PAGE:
Diabetes mellitus is a disorder involving blood sugar and insulin. Glucose (sugar) is the basic substance that supplies energy to the body, and it circulates in the blood until insulin carries it into the cells, where it is metabolized and used for energy. Without the carrying properties of insulin, the glucose cannot be utilized and the body becomes ill. In the diabetic dog, the glucose continues to circulate but there is either not enough insulin to carry the glucose into the cells or the natural insulin is not effective.
Treatment for diabetes attempts to mimic the body’s natural insulin. Some pets respond to diet changes and weight loss while some require insulin injections.
Monitoring Your Diabetic at Home
Without testing your pet’s blood sugar repeatedly through the day, it’s difficult to determine if the medication is working. However, by closely watching and monitoring your pet, you can determine the effectiveness of the treatment.
1. Monitor Your Dogs Symptoms. Typically, unregulated diabetic patients drink a lot of water and, therefore, urinate significantly more than non-diabetic animals. Noting your pet’s water consumption and urination habits while on medication can help you and your veterinarian determine if the treatment is working. Once the blood sugar level is under control, diabetic patients return to normal drinking and elimination habits.
Your pet’s attitude, appetite and activity level can also provide invaluable information. As the blood sugar levels stabilize, your diabetic pet should have a more normal appetite and be more alert and active. Keeping track of your pet’s body weight is also important. Weigh your pet weekly or at least every other week. Keep a record so you can monitor any weight gain or loss.
2. Test Your Dog’s Urine. Many veterinarians have pet owners monitor their diabetic pets by testing the urine for sugar and ketones. This used to be one of the better ways to monitor diabetic patients but some problems do occur. The urine test does not correlate with the blood sugar value at the time the test is done. Urine takes hours to be produced and the sugar level in the voided urine sample reflects sugar concentration hours before. It is not appropriate to alter the insulin dose based on one urine sugar value. To be accurate, the urine testing needs to be done at least once a day. It is even better if the testing is done even more frequently. Inconsistent testing does not help determine the effectiveness of the treatment. The urine sugar levels are evaluated based on trends. If the urine sugar values are consistently high, your veterinarian may recommend increasing the dose of insulin. If ketones are consistently present in the urine, treatment options may need to be reevaluated.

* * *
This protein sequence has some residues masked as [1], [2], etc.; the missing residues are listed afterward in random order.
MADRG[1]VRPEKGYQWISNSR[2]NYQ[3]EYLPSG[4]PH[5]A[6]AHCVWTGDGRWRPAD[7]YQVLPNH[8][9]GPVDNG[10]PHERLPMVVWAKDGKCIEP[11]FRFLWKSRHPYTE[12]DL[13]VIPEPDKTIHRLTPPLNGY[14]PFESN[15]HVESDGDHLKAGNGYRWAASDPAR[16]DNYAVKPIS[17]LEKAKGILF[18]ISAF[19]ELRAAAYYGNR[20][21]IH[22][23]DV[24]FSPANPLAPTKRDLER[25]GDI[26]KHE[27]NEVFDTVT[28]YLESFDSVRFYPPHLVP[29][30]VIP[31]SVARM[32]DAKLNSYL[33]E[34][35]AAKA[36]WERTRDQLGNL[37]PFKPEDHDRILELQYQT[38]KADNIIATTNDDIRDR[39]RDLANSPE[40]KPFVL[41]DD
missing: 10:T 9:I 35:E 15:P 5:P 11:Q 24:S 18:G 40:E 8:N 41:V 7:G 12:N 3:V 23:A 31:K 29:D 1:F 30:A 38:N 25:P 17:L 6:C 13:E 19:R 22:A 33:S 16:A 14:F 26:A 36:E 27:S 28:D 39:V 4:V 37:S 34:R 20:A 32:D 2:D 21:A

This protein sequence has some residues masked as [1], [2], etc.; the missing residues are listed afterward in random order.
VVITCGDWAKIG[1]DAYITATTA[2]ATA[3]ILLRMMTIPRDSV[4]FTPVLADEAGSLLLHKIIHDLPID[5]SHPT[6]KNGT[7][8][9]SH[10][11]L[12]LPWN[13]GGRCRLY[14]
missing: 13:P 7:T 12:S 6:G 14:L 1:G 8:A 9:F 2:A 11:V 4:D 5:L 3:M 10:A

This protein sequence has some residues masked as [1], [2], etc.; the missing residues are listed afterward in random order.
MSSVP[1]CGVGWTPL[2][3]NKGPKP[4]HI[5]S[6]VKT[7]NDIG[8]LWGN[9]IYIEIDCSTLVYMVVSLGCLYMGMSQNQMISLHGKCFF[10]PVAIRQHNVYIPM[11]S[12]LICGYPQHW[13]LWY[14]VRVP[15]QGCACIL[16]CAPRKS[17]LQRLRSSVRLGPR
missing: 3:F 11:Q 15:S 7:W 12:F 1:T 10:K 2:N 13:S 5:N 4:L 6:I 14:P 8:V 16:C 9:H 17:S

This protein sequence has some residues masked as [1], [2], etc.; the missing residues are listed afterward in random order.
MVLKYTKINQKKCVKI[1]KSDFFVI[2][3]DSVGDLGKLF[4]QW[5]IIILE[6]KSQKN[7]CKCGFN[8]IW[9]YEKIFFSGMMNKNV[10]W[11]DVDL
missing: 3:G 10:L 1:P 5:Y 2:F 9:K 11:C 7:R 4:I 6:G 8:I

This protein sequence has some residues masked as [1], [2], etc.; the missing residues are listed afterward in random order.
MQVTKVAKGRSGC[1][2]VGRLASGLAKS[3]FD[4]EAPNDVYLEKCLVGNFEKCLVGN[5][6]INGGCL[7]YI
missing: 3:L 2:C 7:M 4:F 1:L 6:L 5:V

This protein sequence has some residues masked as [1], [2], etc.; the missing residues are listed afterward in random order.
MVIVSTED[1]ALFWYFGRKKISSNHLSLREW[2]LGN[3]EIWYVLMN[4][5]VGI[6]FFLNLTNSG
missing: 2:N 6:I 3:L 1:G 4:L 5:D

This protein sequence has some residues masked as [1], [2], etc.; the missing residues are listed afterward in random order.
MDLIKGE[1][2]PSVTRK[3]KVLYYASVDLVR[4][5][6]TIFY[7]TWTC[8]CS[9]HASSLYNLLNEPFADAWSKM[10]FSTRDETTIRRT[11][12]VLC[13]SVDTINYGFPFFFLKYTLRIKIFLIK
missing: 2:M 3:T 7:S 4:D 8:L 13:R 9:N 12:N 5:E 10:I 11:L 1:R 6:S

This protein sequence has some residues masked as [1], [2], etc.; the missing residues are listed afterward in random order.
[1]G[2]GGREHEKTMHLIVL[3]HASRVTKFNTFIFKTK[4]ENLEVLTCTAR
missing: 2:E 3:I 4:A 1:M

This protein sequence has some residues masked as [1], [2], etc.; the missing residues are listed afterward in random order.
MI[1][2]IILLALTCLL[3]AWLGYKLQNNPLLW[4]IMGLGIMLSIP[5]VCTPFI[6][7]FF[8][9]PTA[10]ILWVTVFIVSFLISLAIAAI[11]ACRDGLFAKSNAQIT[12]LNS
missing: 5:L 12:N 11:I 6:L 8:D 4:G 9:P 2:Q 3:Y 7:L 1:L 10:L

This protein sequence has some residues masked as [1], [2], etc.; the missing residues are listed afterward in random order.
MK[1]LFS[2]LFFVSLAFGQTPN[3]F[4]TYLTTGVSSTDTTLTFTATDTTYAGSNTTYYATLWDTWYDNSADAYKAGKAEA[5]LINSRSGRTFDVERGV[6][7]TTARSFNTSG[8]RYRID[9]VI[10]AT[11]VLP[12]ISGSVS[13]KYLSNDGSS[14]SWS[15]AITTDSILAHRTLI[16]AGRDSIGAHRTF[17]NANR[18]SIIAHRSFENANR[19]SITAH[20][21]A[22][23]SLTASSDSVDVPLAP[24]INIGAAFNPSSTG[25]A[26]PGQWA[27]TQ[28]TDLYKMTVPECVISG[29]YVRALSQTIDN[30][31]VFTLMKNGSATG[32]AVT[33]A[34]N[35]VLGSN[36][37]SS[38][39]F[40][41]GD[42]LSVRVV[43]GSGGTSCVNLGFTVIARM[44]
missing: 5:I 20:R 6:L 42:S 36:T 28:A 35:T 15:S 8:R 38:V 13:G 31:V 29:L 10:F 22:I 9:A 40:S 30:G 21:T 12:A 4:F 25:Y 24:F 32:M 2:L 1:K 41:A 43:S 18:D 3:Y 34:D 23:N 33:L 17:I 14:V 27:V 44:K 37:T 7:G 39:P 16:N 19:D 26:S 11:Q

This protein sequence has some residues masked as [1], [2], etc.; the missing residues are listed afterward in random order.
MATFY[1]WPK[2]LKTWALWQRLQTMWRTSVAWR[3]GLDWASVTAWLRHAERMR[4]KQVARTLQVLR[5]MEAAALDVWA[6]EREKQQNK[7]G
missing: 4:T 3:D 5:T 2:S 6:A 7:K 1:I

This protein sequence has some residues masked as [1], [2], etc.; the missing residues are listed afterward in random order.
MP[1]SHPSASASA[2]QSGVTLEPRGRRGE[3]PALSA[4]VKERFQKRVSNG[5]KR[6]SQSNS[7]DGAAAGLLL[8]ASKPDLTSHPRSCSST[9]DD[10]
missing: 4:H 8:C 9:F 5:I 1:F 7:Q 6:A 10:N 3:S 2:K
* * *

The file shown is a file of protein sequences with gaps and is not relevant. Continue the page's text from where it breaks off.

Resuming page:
3. Blood Glucose Testing with a Glucometer. Recently, some owners have started evaluating blood sugar readings on their pets. The blood is typically drawn from a vein with a lancing device. By using an “at home” blood glucose monitoring kit, the blood sugar reading can be obtained. If you are interested in monitoring your diabetic dog more closely and feel you could test your dog’s blood on a daily basis, discuss this option with your veterinarian. What may work for one diabetic dog may not work for yours. Click here for instructions on using a glucometer at home to monitor your dog diabetes.
And at the vet clinic – take your dog in for #4.
4. Serum Fructosamine. A fructosamine measurement is a blood test which acts as a longer term indicator of diabetic control. Fructosamine is the product of an irreversible reaction between glucose and the amino groups of plasma proteins that reflects diabetic control over the preceding 1 to 2 weeks. It is not affected by short-term highs and lows. This blood test is recommended to evaluate control and optimize diabetes management. Many pets are stressed in the hospital during their glucose curves or may have poor regulation that is not easily revealed in the glucose curve. Reference ranges may vary with the lab but a common range include: Fructosamine levels of 360 to 450 μmol/L usually suggest good control; levels of 450 and 550 μmol/L, moderate control; and levels greater than 600 μmol/L, poor diabetic control. Your veterinarian will make recommendations on the frequency of monitoring a fructosamine based on how your diabetic dog is overall responding to therapy.